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Maizbon Afghan Grill, Landmark Shopping Center

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6244-K Little River Turnpike

Alexandria, VA 22312


I think its worth going at night just to see the crazy lights (huge hanging potteries with cutouts to let the light through). The dinning room is very Arabian night-esque while the hookah area looks like a museum display with mannequins and horse statues.

The food was delicious. I am not a lamb eater, so I couldn't fully explore the menu, but the kadu and mantu were very good. The chicken kabob was flavorful, but a little dry.

The cinnamon scented rice and tomato mozzarella salad were delicious. Food is on the oily side, but I guess its typical of cuisine that uses abundance of spices. Price was moderate, only a few dollars more than the self serve kabob places.

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Dinner at Maizbon tonight found the decor as was promised--a combination laugh riot and interesting, mirrored angles. Also discovered friendly service and a highly accessible menu. There's something here for everyone, from those coveting carrot-and-raisin-draped lamb ($14) to the "how about a burger, instead?" ($10).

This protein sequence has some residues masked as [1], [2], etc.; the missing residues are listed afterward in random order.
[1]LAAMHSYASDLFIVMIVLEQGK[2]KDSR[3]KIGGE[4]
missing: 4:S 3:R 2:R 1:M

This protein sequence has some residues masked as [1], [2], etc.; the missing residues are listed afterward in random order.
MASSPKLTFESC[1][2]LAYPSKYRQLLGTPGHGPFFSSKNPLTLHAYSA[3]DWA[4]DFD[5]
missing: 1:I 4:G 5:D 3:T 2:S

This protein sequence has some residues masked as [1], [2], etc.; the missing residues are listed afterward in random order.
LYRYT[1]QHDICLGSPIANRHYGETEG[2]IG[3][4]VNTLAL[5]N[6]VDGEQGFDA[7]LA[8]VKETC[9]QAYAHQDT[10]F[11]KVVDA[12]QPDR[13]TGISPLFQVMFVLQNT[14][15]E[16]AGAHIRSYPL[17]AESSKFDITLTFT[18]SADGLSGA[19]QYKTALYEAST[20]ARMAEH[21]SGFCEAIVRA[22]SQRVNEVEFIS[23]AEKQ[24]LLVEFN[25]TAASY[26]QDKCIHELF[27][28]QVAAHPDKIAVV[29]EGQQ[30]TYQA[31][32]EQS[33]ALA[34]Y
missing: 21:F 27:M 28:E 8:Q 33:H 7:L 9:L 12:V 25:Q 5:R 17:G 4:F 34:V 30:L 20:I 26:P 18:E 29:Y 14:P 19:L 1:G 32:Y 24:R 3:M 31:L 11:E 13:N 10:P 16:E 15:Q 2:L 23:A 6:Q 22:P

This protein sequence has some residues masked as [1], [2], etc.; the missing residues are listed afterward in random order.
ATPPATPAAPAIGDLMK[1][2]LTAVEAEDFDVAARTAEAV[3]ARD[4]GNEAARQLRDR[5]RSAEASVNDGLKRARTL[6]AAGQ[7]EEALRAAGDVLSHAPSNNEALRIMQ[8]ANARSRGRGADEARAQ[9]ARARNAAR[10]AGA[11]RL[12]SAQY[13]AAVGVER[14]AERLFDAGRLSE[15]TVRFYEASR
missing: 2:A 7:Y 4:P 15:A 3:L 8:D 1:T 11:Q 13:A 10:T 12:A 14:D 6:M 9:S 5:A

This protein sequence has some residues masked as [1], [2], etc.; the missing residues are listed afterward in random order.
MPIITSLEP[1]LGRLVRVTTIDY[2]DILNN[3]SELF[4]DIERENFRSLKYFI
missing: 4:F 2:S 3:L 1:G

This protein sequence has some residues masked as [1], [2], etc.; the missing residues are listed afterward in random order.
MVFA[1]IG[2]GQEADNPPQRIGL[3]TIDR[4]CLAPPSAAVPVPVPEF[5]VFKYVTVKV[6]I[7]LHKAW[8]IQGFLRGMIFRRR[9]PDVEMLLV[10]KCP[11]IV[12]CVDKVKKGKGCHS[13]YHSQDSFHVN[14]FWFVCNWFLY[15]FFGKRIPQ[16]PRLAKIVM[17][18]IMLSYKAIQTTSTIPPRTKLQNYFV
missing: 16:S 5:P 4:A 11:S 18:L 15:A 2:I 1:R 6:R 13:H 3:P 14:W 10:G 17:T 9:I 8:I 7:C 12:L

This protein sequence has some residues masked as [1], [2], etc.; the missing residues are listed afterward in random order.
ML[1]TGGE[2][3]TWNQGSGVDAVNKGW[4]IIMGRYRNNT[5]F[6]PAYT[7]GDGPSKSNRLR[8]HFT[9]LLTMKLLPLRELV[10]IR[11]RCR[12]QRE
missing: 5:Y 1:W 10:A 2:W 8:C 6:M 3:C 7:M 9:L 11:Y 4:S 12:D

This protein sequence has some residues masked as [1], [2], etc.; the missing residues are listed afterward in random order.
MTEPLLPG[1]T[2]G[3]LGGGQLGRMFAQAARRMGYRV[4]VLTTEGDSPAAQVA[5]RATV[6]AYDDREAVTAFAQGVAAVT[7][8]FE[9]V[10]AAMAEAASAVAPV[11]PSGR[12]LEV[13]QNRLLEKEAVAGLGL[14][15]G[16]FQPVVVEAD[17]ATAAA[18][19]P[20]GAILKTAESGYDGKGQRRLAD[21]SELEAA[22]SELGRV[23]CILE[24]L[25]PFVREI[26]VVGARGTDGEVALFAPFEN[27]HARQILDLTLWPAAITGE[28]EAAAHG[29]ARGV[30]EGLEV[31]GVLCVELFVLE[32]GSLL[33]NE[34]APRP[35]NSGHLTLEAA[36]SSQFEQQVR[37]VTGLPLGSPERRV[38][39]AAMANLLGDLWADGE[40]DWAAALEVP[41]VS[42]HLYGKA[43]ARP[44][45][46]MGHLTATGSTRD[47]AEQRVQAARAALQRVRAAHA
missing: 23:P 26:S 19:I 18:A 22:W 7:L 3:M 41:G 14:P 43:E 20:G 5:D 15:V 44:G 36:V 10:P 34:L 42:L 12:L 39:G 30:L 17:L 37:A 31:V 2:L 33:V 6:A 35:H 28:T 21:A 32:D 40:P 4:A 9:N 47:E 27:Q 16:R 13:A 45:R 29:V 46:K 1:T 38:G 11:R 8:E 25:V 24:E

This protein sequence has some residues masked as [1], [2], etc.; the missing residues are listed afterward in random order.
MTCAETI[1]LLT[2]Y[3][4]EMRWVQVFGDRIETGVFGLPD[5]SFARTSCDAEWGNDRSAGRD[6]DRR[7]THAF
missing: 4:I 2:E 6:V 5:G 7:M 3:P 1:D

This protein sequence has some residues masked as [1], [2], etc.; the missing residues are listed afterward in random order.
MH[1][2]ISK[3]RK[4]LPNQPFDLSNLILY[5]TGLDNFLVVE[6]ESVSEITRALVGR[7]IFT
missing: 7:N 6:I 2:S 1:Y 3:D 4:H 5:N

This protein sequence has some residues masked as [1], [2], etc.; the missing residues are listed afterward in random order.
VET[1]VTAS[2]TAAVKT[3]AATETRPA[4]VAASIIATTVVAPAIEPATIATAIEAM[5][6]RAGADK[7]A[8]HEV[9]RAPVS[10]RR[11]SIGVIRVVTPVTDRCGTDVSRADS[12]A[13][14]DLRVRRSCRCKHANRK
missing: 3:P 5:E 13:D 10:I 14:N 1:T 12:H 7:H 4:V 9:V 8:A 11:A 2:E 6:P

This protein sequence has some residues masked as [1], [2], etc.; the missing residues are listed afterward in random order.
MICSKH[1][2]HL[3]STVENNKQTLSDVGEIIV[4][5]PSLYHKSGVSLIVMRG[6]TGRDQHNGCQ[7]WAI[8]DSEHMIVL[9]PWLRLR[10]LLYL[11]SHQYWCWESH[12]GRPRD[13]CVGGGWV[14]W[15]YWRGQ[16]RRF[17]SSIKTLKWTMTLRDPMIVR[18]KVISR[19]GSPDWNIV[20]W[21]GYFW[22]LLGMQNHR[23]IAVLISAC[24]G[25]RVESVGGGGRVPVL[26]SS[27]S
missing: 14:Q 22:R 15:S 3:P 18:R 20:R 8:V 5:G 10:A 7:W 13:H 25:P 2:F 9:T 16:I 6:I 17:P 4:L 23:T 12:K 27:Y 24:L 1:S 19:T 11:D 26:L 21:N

Most food hit the table several degrees below ideal temperature, but not a show stopper. Liberal use of the condiments is recommended, both the green chili chutney and another, spicier, red-as-a-devil concoction. A quick look at tonight's dishes:

Bolanee-e-kachaloo ($5): A more flat, and far more artfully plated, rendition of this dish than I've seen in other Afghan restaurants.

Aushak ($6): Savory, but like the Bolanee, welcomes some punching up from the two sauces.

When offering salad, the waiter asked "Italian or House Salad?" I was craving the typical, creamy Afghan dressing, but asked what he recommended. "Italian", he noted, which turned out to be a Napoleon stack of tomato and mozzarella with roasted bell peppers, a touch of basil, and a balsamic vinaigrette. The non-seasonal tomato was an unnaturally tough and flavorless platform, but otherwise, a pleasant enough starting course.

Garden Salad (free with entree): Included a stuffed grape leaf, torshi (pickled vegetables made in house), olives, iceburg lettuce, cucumber, and other vegetables. Did not try it myself, but looked enjoyable.

Badenjon Borani ($13): Homemade yogurt graced the top of the eggplant course, with grilled tomatoes as garnish. A bit more oily than I'd expect, but also delicious.

Shami Kabob ($12): Did not try the meat, but the dark rice was a revelation, rich with cinnamon and perfectly cooked.

Black Chai ($5): Don't waste your time ordering this by the glass, go by the pot. You'll want more, anyway. Adorable tea cups, see attached pic.

Overall Assessment: Savory and entertaining. A good place to take those wanting to branch out to Afghan cuisine but with a bit of a safety net. Would be a fun place for a $20 Tuesday if we could take over the floor-seating space, adjacent to the horse (yes, a horse!) at the front of the venue.




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